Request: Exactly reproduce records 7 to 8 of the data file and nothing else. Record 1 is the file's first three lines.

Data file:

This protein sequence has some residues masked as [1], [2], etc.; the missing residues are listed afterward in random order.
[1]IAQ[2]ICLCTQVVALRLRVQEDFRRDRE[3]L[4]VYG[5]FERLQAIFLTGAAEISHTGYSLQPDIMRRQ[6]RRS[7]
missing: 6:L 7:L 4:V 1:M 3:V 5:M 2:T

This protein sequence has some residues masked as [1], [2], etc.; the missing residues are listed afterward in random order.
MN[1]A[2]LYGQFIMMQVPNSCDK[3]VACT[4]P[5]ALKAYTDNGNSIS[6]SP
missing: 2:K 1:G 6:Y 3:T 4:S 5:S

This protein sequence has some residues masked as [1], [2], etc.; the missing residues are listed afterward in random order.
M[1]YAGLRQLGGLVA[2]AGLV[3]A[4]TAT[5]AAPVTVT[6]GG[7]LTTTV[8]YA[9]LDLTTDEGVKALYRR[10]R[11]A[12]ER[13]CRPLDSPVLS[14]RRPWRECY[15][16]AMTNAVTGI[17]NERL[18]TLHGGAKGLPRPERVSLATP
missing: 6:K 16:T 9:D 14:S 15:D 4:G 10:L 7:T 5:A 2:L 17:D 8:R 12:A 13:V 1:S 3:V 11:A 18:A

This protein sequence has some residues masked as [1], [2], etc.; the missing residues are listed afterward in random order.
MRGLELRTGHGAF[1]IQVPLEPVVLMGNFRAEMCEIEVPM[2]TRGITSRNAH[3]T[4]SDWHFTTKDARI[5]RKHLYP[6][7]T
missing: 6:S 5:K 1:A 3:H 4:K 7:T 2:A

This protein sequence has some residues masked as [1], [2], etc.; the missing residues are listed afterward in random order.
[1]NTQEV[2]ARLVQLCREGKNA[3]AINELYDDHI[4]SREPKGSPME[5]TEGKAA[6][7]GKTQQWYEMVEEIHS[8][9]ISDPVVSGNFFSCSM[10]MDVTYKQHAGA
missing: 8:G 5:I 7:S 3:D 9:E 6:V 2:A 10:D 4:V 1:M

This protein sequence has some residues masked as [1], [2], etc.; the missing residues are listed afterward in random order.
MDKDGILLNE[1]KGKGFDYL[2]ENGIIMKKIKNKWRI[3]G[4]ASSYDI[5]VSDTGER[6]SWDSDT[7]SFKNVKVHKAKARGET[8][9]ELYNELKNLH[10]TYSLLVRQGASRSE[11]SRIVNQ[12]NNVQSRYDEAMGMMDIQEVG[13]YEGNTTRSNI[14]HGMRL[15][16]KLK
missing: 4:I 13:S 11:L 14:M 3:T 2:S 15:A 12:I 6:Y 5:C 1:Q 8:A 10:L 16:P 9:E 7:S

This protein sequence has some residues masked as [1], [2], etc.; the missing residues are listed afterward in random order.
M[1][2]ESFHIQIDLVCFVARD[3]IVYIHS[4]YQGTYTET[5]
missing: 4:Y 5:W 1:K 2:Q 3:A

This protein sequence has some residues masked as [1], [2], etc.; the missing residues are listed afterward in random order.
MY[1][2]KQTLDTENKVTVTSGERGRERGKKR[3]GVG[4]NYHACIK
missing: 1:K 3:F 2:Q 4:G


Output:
This protein sequence has some residues masked as [1], [2], etc.; the missing residues are listed afterward in random order.
M[1][2]ESFHIQIDLVCFVARD[3]IVYIHS[4]YQGTYTET[5]
missing: 4:Y 5:W 1:K 2:Q 3:A

This protein sequence has some residues masked as [1], [2], etc.; the missing residues are listed afterward in random order.
MY[1][2]KQTLDTENKVTVTSGERGRERGKKR[3]GVG[4]NYHACIK
missing: 1:K 3:F 2:Q 4:G